As the sun sinks toward the distant horizon, the elephants begin to emerge from the scrub vegetation and move solemnly toward the water of a lake. It is September, towards the end of the dry season, and most water sources have long since disappeared. The Minneriya tank, however, retains water throughout the parched months and the now-exposed tank bed is flourishing, the fresh growth attracting herds of elephants from near and far.

The gentle, charismatic giants congregate here every year at this time, their numbers sometimes exceeding 300. To see so many together –playing, eating, swimming, looking for mates –is nothing but breathtaking. That this occurs very near to the physical centre of a fairly diminutive, densely-populated and compact island is symbolic of the elephant’s indigenous importance.

The crowded ecological stage

Sinharaja104

Elephants may be the most celebrated of Sri Lanka’s diverse wildlife, but they actually represent just one actor on a crowded ecological stage. For instance, this is one of the best places in the world to see the elusive leopard, and one of the only places where the big cat is top predator in the system – the king of the Sri Lankan jungle. With striking markings, a sleek, powerful body, and graceful movements, the leopard is thrilling to observe – try Yala National Park in the south-east coastal and zone.

The final member of Sri Lanka’s ‘big three’ is the sloth-bear, a shaggy, shambling denizen of the dry zone forests whose elongated snout and scimitar-like claws are ideally adapted for extracting termites from their mounds. In May and June they take to the trees – a fantastic if incongruous sight! – to feed on the sweet yellow fruits of the palu tree. Wasgamuwa National Park is one of the best places on the island to have the pleasure of a sloth-bear encounter.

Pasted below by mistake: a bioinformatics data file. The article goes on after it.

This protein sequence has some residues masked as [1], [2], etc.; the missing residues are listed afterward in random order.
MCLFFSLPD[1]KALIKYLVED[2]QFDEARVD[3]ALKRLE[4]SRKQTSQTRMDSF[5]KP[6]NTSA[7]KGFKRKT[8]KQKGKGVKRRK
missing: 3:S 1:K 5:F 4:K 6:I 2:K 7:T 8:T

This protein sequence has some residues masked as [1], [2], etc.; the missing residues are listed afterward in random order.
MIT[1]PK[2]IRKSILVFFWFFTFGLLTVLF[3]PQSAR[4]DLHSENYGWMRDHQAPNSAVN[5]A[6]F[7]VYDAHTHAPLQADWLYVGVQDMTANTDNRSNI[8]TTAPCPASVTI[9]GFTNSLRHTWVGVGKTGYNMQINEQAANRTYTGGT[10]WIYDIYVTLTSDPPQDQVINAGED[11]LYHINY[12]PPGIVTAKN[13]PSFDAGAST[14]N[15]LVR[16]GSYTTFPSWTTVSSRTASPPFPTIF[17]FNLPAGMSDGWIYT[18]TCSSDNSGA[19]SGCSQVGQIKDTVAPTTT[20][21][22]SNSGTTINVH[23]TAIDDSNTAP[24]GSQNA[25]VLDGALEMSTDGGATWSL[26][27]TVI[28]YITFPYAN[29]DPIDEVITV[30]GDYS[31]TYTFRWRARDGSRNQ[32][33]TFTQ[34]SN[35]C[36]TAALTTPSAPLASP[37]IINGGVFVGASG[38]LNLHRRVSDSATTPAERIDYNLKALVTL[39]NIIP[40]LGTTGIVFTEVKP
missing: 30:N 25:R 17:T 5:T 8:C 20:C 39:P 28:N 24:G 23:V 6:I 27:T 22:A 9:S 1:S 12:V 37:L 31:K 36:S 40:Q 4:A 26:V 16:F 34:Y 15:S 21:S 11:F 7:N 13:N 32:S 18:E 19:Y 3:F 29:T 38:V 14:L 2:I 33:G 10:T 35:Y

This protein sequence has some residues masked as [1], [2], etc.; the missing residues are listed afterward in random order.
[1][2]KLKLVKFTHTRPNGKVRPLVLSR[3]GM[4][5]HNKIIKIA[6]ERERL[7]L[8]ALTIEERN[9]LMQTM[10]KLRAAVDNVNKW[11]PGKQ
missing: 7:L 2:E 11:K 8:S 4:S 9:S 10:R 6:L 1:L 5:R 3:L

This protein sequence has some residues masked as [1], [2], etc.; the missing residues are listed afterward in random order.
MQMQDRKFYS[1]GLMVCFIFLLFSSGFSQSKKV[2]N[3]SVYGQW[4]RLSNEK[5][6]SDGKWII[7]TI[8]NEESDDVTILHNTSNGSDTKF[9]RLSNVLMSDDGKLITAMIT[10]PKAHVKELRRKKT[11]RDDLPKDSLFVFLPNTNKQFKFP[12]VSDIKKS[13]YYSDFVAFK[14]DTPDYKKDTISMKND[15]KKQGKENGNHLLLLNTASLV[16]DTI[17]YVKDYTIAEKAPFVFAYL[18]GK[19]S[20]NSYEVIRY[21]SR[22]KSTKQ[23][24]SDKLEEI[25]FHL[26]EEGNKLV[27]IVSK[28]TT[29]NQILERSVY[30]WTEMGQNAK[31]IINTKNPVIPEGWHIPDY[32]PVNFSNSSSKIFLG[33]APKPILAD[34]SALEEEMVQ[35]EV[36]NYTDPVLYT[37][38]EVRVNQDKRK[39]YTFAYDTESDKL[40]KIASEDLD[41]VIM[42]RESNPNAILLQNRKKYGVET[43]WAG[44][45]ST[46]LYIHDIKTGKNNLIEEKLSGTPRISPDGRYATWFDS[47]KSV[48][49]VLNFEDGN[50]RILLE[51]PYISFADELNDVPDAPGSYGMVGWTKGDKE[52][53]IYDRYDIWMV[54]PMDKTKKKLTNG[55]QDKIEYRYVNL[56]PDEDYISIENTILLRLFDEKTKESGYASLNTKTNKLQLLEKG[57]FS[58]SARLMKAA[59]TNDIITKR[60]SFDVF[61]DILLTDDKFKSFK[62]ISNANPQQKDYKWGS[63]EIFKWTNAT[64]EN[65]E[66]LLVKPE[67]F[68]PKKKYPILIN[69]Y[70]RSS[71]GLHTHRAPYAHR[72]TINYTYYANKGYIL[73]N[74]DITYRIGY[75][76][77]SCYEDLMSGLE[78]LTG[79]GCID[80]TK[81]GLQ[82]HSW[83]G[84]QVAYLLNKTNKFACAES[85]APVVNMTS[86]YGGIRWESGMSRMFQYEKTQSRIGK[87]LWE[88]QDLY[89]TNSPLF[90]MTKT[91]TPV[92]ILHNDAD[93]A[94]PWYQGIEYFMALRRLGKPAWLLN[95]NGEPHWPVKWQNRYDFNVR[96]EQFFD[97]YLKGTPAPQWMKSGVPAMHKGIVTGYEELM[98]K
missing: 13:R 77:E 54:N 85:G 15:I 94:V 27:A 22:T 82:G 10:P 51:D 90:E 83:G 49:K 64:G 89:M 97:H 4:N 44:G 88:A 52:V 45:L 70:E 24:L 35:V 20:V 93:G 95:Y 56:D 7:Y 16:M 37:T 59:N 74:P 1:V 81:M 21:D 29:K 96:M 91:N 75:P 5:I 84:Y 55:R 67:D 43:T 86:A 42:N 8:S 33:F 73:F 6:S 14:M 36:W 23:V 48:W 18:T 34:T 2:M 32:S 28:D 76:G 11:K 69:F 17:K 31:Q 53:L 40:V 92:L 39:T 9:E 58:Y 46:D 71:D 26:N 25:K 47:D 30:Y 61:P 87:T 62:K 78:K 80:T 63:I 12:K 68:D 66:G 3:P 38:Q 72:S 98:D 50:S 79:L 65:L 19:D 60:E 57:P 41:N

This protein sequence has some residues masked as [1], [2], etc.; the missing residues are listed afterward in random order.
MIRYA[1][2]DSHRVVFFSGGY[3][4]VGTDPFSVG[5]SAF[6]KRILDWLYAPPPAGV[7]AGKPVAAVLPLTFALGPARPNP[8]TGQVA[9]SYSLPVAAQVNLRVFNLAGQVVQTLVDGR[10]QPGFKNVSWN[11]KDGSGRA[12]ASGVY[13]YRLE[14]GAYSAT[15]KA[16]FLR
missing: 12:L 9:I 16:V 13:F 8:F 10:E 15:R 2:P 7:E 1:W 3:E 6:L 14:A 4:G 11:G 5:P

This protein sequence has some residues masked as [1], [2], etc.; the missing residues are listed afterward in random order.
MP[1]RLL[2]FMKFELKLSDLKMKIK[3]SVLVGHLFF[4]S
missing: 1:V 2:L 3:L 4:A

Furry, scaled and feathered creatures

Sri Lanka’s varied forests abound with a dizzying assortment of other furry, scaled and feathered creatures. There are five species of deer, ranging from the diminutive mouse deer – just 30cm in height and armed with elongated canine teeth – to the sambar, a large, stately species in which the bull grows impressively large antlers. The latter are best seen in the high, open area surrounding Horton Plains,where they gather in the crisp evenings to feed on the long grasses – and gain protection in numbers from leopards on the stalk.